Just five days later, the VIX seems to have peaked, yet the amount of backwardation in the VIX futuresterm structure has actually increased. Looking at the front two months of VIX futures (which is where investors in the likes of VXX and XIV should be focusing), I note that the front month (August) is now 7.25 points higher than the second month (September) VIX futures. This positive roll yield means that investors who are short VXX and/or long XIV are losing almost 1% per day due to daily rebalancing (rolling) that involves selling the front month VIX futures and buying the second month contract.
This also means that should the VIX spike higher from current levels, ETNs such as VXX of TVIX and others should see enhanced returns due to an increase in volatility plus favorable term structure and roll yield.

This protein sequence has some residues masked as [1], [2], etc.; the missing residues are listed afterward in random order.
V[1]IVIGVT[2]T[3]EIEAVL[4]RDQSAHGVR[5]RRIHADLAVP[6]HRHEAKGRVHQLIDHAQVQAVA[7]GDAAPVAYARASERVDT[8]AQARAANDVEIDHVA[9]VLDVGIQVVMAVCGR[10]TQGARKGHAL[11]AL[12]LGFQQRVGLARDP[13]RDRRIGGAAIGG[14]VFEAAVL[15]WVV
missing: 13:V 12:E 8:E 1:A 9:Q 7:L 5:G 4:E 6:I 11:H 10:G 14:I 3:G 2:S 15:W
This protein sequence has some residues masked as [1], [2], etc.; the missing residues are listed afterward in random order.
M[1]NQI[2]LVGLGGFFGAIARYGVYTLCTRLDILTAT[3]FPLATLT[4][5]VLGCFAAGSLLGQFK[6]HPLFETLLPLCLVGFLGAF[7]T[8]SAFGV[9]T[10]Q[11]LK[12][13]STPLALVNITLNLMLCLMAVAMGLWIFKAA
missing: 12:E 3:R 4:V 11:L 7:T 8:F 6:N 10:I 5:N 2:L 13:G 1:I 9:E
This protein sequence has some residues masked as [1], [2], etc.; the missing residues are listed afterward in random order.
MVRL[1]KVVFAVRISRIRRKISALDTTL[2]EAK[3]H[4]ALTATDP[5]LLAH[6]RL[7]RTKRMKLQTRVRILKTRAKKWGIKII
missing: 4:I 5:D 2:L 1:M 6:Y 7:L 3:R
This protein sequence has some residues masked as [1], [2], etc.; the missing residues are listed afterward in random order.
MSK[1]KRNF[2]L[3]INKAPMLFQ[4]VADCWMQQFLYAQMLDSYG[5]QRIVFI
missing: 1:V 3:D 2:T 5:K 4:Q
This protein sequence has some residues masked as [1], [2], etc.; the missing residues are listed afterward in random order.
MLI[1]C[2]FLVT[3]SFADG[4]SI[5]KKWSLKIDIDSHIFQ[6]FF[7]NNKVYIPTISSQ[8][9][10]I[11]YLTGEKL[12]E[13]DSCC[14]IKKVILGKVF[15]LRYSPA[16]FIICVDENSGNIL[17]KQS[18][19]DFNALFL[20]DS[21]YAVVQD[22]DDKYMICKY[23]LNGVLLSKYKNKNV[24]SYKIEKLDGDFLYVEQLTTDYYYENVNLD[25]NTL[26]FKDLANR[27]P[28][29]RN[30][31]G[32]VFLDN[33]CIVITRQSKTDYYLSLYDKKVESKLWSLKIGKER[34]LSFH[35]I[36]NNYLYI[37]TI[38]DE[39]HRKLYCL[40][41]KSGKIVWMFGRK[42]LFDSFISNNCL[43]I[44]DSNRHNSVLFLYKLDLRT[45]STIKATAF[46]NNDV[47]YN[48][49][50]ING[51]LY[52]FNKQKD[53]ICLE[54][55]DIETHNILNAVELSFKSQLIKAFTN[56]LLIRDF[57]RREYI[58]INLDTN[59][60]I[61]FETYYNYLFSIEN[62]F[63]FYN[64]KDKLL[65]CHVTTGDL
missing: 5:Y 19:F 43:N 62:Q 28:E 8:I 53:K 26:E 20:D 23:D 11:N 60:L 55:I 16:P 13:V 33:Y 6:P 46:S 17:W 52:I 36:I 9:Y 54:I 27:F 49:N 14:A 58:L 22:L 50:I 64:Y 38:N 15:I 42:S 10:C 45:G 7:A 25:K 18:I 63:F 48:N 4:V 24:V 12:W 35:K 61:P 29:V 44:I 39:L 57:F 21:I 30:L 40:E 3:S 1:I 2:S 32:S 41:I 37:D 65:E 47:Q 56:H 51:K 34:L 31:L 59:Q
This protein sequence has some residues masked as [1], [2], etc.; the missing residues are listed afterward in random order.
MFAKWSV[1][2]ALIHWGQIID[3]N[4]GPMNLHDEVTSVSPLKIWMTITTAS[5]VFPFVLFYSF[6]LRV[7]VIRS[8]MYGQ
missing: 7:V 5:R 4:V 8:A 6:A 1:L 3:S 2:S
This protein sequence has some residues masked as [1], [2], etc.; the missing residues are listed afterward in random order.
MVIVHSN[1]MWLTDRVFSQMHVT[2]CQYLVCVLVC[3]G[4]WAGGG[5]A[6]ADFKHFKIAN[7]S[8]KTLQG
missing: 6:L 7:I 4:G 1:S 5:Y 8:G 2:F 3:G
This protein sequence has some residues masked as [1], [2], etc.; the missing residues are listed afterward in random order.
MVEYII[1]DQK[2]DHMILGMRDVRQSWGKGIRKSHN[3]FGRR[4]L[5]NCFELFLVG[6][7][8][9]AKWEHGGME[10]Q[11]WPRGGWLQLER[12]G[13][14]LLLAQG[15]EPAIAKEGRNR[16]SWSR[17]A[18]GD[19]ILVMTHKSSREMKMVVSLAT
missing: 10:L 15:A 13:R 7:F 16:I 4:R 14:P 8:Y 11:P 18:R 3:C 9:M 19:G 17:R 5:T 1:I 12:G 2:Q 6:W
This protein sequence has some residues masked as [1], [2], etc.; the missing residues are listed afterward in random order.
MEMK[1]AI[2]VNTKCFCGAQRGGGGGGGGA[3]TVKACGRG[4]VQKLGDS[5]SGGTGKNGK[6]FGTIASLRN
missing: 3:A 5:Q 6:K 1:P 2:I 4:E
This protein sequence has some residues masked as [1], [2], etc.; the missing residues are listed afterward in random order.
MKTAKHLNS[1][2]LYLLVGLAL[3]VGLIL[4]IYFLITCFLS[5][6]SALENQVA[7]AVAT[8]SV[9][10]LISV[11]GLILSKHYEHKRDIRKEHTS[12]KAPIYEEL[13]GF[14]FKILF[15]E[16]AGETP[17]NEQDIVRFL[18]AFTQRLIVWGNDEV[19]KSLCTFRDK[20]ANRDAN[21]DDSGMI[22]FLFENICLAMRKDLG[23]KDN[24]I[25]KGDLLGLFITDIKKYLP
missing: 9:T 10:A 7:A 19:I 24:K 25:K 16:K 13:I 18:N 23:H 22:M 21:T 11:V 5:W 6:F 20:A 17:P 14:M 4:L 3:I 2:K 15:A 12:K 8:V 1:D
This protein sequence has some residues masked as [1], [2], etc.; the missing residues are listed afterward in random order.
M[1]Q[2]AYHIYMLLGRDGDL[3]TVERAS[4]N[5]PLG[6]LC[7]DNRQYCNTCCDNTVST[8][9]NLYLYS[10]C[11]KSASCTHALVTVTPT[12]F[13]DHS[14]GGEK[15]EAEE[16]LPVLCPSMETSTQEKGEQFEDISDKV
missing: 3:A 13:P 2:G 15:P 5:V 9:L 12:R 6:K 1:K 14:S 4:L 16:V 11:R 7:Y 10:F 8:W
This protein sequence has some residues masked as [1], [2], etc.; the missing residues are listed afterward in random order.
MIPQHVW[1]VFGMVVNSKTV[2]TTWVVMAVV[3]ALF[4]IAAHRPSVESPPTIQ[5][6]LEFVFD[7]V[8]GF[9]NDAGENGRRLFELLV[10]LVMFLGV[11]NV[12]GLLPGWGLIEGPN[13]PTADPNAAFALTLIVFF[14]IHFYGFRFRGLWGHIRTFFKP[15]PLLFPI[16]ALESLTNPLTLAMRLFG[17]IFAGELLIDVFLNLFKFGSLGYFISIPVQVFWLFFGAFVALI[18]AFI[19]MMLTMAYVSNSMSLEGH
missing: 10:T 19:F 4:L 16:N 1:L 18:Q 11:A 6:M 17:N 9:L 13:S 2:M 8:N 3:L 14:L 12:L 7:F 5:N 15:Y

One problem with backwardation is that it tends to be fleeting. Of the 59 instances of backwardation in the front and second month portion of the VIX futures term structure going back to the inception of VIX futures in 2004, 37% lasted only one day and 56% lasted no more than two days, fully 83% of all instances of backwardation had ended within six days and only six backwardation events in seven years have lasted more than the current eight days. Not surprisingly, three of those six periods of extended backwardation were from 2008, two were from 2009 and the last one was from 2007.
To state what I hope is the obvious, detailed knowledge of the workings of the VIX futures term structure is mandatory for anyone who trades VIX ETPs. Not only does one need to know what the implications are of the current term structure, but also to have a sense of how that term structure is likely to evolve over time.